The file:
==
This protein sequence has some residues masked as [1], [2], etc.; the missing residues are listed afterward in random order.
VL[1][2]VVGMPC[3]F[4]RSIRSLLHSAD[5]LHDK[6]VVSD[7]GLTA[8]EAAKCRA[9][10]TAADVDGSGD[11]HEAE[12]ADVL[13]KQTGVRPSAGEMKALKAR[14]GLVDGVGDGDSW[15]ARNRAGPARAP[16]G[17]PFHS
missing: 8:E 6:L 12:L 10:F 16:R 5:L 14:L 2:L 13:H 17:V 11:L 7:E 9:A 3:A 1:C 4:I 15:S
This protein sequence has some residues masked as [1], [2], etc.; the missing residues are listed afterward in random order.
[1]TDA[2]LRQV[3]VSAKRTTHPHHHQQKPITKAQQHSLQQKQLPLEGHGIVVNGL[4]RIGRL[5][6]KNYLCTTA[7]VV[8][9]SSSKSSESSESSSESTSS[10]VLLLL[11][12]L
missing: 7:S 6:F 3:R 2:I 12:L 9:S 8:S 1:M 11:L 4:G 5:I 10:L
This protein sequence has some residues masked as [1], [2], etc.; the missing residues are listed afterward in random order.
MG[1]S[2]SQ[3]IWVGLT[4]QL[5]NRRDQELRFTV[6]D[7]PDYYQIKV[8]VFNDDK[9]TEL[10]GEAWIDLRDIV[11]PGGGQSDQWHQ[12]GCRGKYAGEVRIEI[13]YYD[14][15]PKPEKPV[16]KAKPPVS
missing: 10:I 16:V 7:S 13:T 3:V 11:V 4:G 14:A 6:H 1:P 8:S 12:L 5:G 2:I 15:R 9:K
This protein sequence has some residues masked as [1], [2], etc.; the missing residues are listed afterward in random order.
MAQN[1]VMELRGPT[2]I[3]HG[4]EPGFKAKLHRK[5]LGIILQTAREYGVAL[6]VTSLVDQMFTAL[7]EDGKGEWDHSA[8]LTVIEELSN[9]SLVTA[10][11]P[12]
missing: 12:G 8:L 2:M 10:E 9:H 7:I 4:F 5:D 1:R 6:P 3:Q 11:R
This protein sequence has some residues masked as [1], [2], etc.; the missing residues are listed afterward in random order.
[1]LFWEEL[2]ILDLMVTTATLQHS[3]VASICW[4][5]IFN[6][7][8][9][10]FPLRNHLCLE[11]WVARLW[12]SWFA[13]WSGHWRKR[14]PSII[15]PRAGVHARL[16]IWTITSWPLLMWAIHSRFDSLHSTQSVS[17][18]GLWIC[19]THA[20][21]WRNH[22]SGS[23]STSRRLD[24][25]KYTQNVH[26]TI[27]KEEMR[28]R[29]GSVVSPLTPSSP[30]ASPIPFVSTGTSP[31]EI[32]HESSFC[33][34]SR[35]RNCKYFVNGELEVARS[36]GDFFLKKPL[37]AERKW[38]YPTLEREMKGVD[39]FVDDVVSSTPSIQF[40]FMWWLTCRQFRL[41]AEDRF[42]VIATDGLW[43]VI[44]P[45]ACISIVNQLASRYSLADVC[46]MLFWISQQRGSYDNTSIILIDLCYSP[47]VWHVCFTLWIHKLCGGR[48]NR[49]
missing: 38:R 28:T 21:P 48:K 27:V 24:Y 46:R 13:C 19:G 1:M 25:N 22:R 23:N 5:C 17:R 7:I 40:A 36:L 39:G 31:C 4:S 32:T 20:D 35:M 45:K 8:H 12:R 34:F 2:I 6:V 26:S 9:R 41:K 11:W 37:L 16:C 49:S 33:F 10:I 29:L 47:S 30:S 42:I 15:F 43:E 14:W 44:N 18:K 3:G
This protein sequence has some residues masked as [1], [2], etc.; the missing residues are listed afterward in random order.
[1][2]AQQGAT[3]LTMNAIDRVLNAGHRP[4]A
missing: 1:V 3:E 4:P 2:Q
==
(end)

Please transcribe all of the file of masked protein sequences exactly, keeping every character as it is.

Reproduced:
This protein sequence has some residues masked as [1], [2], etc.; the missing residues are listed afterward in random order.
VL[1][2]VVGMPC[3]F[4]RSIRSLLHSAD[5]LHDK[6]VVSD[7]GLTA[8]EAAKCRA[9][10]TAADVDGSGD[11]HEAE[12]ADVL[13]KQTGVRPSAGEMKALKAR[14]GLVDGVGDGDSW[15]ARNRAGPARAP[16]G[17]PFHS
missing: 8:E 6:L 12:L 10:F 16:R 5:L 14:L 2:L 13:H 17:V 11:L 7:E 9:A 3:A 1:C 4:I 15:S
This protein sequence has some residues masked as [1], [2], etc.; the missing residues are listed afterward in random order.
[1]TDA[2]LRQV[3]VSAKRTTHPHHHQQKPITKAQQHSLQQKQLPLEGHGIVVNGL[4]RIGRL[5][6]KNYLCTTA[7]VV[8][9]SSSKSSESSESSSESTSS[10]VLLLL[11][12]L
missing: 7:S 6:F 3:R 2:I 12:L 9:S 8:S 1:M 11:L 4:G 5:I 10:L
This protein sequence has some residues masked as [1], [2], etc.; the missing residues are listed afterward in random order.
MG[1]S[2]SQ[3]IWVGLT[4]QL[5]NRRDQELRFTV[6]D[7]PDYYQIKV[8]VFNDDK[9]TEL[10]GEAWIDLRDIV[11]PGGGQSDQWHQ[12]GCRGKYAGEVRIEI[13]YYD[14][15]PKPEKPV[16]KAKPPVS
missing: 10:I 16:V 7:S 13:T 3:V 11:V 4:G 14:A 6:H 1:P 8:S 12:L 5:G 2:I 15:R 9:K
This protein sequence has some residues masked as [1], [2], etc.; the missing residues are listed afterward in random order.
MAQN[1]VMELRGPT[2]I[3]HG[4]EPGFKAKLHRK[5]LGIILQTAREYGVAL[6]VTSLVDQMFTAL[7]EDGKGEWDHSA[8]LTVIEELSN[9]SLVTA[10][11]P[12]
missing: 12:G 8:L 2:M 10:E 9:H 7:I 4:F 5:D 1:R 6:P 3:Q 11:R
This protein sequence has some residues masked as [1], [2], etc.; the missing residues are listed afterward in random order.
[1]LFWEEL[2]ILDLMVTTATLQHS[3]VASICW[4][5]IFN[6][7][8][9][10]FPLRNHLCLE[11]WVARLW[12]SWFA[13]WSGHWRKR[14]PSII[15]PRAGVHARL[16]IWTITSWPLLMWAIHSRFDSLHSTQSVS[17][18]GLWIC[19]THA[20][21]WRNH[22]SGS[23]STSRRLD[24][25]KYTQNVH[26]TI[27]KEEMR[28]R[29]GSVVSPLTPSSP[30]ASPIPFVSTGTSP[31]EI[32]HESSFC[33][34]SR[35]RNCKYFVNGELEVARS[36]GDFFLKKPL[37]AERKW[38]YPTLEREMKGVD[39]FVDDVVSSTPSIQF[40]FMWWLTCRQFRL[41]AEDRF[42]VIATDGLW[43]VI[44]P[45]ACISIVNQLASRYSLADVC[46]MLFWISQQRGSYDNTSIILIDLCYSP[47]VWHVCFTLWIHKLCGGR[48]NR[49]
missing: 38:R 28:T 21:P 48:K 27:V 24:Y 46:R 13:C 19:G 1:M 25:N 22:R 23:N 5:C 17:R 7:I 40:A 36:L 39:G 31:C 4:S 32:T 20:D 35:M 45:K 8:H 12:R 34:F 2:I 6:V 26:S 9:R 41:K 11:W 37:L 16:C 49:S 33:F 10:I 29:L 47:S 30:S 42:I 15:F 43:E 14:W 44:N 18:K 3:G
This protein sequence has some residues masked as [1], [2], etc.; the missing residues are listed afterward in random order.
[1][2]AQQGAT[3]LTMNAIDRVLNAGHRP[4]A
missing: 1:V 3:E 4:P 2:Q